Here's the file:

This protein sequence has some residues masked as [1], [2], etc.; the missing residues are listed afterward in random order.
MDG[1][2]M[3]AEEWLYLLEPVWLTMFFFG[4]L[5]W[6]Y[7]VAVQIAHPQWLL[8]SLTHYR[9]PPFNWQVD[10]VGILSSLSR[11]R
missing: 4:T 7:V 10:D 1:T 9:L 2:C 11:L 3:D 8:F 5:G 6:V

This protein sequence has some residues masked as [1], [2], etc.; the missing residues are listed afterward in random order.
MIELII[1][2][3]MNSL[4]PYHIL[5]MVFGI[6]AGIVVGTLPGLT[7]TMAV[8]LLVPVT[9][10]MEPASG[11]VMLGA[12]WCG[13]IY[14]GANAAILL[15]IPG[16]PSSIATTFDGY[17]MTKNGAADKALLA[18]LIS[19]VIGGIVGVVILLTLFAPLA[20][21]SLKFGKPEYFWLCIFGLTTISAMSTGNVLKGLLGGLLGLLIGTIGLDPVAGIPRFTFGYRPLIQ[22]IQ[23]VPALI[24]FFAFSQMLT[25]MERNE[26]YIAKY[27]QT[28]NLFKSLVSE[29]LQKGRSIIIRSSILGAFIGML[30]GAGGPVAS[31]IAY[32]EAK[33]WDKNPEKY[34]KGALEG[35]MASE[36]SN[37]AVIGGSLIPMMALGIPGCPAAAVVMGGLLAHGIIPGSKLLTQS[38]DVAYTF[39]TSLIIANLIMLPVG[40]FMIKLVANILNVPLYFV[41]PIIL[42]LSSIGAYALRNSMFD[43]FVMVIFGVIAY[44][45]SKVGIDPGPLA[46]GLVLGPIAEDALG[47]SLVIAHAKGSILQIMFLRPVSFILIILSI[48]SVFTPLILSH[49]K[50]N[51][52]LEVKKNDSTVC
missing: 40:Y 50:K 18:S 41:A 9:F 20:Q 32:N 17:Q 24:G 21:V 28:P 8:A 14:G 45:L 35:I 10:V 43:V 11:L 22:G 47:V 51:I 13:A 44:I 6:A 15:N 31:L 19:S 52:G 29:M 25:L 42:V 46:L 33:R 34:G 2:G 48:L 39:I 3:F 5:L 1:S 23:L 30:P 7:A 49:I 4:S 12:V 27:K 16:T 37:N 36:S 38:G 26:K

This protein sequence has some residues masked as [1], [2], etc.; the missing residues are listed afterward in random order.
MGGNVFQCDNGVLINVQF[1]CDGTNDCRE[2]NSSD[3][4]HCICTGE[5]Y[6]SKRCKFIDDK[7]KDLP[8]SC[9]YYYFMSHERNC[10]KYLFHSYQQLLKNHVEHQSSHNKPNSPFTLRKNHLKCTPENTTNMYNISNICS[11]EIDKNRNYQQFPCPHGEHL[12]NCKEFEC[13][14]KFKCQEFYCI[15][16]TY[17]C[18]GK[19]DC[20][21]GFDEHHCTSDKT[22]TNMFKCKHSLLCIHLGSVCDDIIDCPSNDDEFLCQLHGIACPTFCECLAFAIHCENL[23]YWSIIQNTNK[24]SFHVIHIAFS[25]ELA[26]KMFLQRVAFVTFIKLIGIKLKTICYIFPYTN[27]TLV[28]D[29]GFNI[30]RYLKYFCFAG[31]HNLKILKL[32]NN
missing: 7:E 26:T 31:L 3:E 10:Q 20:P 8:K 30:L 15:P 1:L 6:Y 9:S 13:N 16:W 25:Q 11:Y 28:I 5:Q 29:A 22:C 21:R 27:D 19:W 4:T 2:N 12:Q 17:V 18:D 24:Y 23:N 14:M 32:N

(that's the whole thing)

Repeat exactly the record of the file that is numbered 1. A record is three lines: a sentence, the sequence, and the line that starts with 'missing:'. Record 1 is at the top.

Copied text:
This protein sequence has some residues masked as [1], [2], etc.; the missing residues are listed afterward in random order.
MDG[1][2]M[3]AEEWLYLLEPVWLTMFFFG[4]L[5]W[6]Y[7]VAVQIAHPQWLL[8]SLTHYR[9]PPFNWQVD[10]VGILSSLSR[11]R
missing: 4:T 7:V 10:D 1:T 9:L 2:C 11:L 3:D 8:F 5:G 6:V